|Distinctive, Not Disposable: Religious Studies in American Public Higher Education in the Twenty-first Century - Flexible Structures, Goals, and Technologies in the Twenty-first Century|
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The problems and promises addressed here are not unique to state schools, nor to religious studies departments. These essays address many universal problems in the humanities today. Yet examining these issues through the lens of a particular institutional context can be illuminating. Contributors to this edition of Spotlight represent a range of viewpoints, from those who teach graduate and undergraduate students to those who teach almost exclusively introductory or general education courses. They come from smaller and larger departments and campuses, but they are all aware of the problems and promises of teaching religion in state institutions.
Many of our authors focus on the place of religious studies in a broader context. Joel Gereboff takes us on the journey of the Arizona State University Department of Religion as it transforms to become part of a new school comprising religion, history, and philosophy. Many departments at state institutions might find themselves in position to consider new administrative structures in order to continue teaching and publishing in their fields. Gereboff’s article should help faculty imagine changes that might come in the wake of possible budget cuts and administrative reorganization. In particular he advocates a transdisciplinary orientation that focuses on topical, thematic, and multidisciplinary concentrations within religious studies. Such an orientation demonstrates relevance and connectivity in an era of changing institutional structures that demand those emphases.
Three of our authors emphasize the role of religious studies as part of general liberal education at a time when that enterprise is being questioned or sidelined. Brian Wilson explores how vital religious studies is to liberal education, particularly at state institutions where liberal education is perceived with some skepticism. Wilson argues that religious studies belongs squarely in the liberal arts tradition of “education for citizenship” funded by taxpayer dollars. He demonstrates the ways in which a course in religious studies can intentionally connect to the university’s mission of citizenship by exposing students to various conceptions of the good, training students in theoretical approaches so as to evaluate conceptions of the good, and further exercising critical analysis by learning to critique the critiques. In so doing, Wilson provides a model of how to utilize courses to intentionally articulate the citizenship goals of higher education. Stephen Finley also highlights the contribution of religious studies to the goal of citizenship, as he makes a clear call for a type of teaching through disruption. His goal is to “educate students for humanity” (a goal shared by all of our contributors), but Finley emphasizes examining the relationship of religion to hierarchical social structures. Such an examination not only allows for critical inquiry and enhanced student voice but opens a pathway for students to imagine and work for a more egalitarian society. Finley’s essay illustrates the losses incurred were state universities to teach exclusively to the marketplace and not to the human beings in its classroom. Laura Ammon similarly advocates an education for humanity as she demonstrates how she engages in a process of construction of the self in the face of cultural and parental pressures to attain a particular vision of the good life. Ammon uses autobiographical study to help students examine their own stories and lives in ways that allow for making meaning beyond a professional existence.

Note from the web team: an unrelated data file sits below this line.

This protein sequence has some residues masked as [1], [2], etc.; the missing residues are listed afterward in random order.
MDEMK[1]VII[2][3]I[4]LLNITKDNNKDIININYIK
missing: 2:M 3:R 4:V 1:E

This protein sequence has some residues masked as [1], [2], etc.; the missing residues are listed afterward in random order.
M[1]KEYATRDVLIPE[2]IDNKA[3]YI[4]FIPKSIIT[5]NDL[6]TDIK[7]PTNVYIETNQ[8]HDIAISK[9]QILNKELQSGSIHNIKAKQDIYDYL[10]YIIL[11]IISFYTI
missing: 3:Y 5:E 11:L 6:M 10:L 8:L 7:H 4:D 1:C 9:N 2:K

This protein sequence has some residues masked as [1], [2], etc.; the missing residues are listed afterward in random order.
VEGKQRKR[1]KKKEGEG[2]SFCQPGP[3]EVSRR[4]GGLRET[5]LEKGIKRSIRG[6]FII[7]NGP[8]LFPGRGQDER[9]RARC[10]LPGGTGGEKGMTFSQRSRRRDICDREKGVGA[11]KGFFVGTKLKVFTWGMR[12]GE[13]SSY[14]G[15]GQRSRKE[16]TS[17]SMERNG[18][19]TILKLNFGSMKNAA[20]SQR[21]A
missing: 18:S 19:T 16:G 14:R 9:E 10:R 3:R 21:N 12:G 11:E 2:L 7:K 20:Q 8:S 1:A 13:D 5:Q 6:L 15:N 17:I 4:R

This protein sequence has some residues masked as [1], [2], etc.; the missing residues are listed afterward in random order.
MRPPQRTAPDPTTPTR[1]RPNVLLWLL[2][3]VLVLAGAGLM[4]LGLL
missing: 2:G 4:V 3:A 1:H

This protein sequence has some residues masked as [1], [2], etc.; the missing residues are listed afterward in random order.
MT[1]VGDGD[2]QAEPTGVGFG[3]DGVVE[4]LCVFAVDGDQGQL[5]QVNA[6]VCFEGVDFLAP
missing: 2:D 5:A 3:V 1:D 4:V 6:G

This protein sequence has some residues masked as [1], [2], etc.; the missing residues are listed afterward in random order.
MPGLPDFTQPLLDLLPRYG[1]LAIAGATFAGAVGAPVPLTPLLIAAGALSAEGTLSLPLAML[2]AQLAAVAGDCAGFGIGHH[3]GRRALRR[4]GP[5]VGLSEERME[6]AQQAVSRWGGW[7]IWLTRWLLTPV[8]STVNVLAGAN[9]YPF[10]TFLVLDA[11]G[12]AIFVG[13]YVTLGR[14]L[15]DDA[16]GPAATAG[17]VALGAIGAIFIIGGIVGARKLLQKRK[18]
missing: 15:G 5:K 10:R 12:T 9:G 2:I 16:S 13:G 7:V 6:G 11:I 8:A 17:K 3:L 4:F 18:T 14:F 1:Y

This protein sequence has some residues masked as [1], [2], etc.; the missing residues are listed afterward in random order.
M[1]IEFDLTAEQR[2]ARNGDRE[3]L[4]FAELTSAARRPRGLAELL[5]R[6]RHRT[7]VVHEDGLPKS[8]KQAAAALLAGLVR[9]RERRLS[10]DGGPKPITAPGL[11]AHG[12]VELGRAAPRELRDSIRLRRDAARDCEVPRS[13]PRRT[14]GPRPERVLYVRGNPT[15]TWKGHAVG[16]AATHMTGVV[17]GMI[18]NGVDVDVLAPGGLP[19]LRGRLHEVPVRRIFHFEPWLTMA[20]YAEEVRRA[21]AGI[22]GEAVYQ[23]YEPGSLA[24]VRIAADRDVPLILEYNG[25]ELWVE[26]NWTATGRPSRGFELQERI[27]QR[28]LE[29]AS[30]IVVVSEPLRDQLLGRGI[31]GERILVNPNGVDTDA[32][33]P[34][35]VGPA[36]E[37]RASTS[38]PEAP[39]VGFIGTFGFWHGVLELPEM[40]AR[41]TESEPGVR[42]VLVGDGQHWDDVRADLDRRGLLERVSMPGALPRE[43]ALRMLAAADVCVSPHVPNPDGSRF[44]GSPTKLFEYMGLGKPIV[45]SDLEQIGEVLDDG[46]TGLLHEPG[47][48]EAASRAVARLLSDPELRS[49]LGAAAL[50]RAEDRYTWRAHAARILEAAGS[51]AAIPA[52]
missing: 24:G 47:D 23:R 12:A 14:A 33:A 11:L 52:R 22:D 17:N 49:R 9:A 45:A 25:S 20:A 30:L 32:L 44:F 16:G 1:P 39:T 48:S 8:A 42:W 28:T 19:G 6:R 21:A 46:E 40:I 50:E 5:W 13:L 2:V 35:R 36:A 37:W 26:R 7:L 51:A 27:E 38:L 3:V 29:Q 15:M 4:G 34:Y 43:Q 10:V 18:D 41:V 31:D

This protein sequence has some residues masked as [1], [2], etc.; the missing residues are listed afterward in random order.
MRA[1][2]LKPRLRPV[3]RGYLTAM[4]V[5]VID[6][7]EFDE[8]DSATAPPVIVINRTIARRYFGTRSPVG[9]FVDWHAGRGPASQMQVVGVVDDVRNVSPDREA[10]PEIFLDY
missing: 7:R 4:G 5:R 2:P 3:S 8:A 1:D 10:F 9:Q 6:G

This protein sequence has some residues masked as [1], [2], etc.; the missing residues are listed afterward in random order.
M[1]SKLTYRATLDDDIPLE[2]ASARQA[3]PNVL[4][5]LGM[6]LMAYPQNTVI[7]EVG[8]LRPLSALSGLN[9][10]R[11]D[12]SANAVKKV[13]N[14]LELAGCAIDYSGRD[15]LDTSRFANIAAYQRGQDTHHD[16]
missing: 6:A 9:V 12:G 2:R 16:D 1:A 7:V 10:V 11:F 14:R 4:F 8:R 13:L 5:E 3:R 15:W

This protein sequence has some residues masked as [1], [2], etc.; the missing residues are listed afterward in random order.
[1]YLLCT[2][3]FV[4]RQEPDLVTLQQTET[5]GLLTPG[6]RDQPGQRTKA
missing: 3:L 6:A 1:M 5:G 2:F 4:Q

The remaining two contributors examine particular pedagogical strategies and commitments that address the very real needs both of students and administrators. Like our other authors, Celia Brewer Sinclair shows how she makes her general education courses student-centered islands for addressing questions of purpose and meaning. Sinclair welcomes the students whose professional goals seem to have little to do with her classes, and she makes them see how their ideas and responses matter. But she pays special attention to classroom climate, explaining ways to make it both hospitable and charged. Engaging twenty-first century technologies, she describes “flipping” classes so that technology can be used outside class to provide content, leaving class time for more directed engagement. Lora Hobbs also addresses twenty-first century technology and reinforces many of Sinclair’s points about in-class and out-of-class time as she employs an agricultural metaphor to argue for the strengths of hybrid or blended courses on university campuses. She makes a compelling case for the integrity of hybrid courses alongside their traditional counterparts, and her data speaks volumes about the wisdom of combining full-time, traditional, face-to-face teaching and learning with a new paradigm. Perhaps her experience will help convince the many wary teachers to consider alternatives to “purebred” courses.
All six essays make it clear that those of us located in state universities will need to find ways to work and teach within new paradigms and to make ourselves flexible and viable in a changing climate. Above all, we must maintain the pedagogical creativity and rigor we and our students need in order to flourish.